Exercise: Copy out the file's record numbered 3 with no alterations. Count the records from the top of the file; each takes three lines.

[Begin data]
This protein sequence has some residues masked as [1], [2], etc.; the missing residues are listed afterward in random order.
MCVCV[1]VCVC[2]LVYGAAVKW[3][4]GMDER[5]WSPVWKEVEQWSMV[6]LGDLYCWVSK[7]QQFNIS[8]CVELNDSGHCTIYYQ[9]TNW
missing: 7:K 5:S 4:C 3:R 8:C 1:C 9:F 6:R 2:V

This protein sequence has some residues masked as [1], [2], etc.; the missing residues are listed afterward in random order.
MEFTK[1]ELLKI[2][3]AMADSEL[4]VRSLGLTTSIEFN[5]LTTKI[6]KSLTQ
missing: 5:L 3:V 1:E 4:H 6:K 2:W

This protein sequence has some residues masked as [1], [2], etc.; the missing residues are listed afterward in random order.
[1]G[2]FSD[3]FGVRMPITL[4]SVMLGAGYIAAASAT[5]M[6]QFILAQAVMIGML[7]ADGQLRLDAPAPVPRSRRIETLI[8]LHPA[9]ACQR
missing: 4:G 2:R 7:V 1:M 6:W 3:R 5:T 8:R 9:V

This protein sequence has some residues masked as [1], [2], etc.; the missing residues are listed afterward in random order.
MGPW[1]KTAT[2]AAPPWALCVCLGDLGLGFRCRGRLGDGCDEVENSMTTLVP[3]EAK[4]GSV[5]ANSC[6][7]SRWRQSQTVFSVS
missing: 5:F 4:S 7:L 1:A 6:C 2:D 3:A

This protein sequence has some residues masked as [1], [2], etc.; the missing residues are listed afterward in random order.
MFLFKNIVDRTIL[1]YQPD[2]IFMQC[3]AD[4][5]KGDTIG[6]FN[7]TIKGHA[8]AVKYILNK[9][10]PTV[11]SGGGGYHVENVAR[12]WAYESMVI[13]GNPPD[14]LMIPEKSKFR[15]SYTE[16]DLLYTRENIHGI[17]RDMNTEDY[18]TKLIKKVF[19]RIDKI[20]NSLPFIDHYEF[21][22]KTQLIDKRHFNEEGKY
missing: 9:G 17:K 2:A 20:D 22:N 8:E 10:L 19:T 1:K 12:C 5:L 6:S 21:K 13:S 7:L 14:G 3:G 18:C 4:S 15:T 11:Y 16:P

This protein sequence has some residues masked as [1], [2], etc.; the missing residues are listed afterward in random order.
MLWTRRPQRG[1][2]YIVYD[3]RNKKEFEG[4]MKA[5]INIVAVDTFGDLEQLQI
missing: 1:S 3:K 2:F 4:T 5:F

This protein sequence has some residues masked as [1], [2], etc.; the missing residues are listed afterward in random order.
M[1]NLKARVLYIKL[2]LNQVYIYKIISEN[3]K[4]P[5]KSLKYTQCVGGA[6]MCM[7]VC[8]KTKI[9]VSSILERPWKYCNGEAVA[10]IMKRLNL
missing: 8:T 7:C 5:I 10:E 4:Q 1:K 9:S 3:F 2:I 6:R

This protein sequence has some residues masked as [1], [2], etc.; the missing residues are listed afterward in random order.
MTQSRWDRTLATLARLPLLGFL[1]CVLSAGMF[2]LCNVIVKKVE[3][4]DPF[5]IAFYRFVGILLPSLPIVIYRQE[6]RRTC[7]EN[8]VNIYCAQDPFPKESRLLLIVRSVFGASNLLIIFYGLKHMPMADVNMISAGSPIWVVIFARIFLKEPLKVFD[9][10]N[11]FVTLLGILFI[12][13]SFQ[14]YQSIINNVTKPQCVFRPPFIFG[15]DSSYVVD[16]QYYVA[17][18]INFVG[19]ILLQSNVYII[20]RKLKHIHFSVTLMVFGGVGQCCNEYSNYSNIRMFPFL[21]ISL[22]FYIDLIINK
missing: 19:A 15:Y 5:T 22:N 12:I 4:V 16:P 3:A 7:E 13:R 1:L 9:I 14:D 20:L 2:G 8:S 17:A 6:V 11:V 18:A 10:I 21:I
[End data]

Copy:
This protein sequence has some residues masked as [1], [2], etc.; the missing residues are listed afterward in random order.
[1]G[2]FSD[3]FGVRMPITL[4]SVMLGAGYIAAASAT[5]M[6]QFILAQAVMIGML[7]ADGQLRLDAPAPVPRSRRIETLI[8]LHPA[9]ACQR
missing: 4:G 2:R 7:V 1:M 6:W 3:R 5:T 8:R 9:V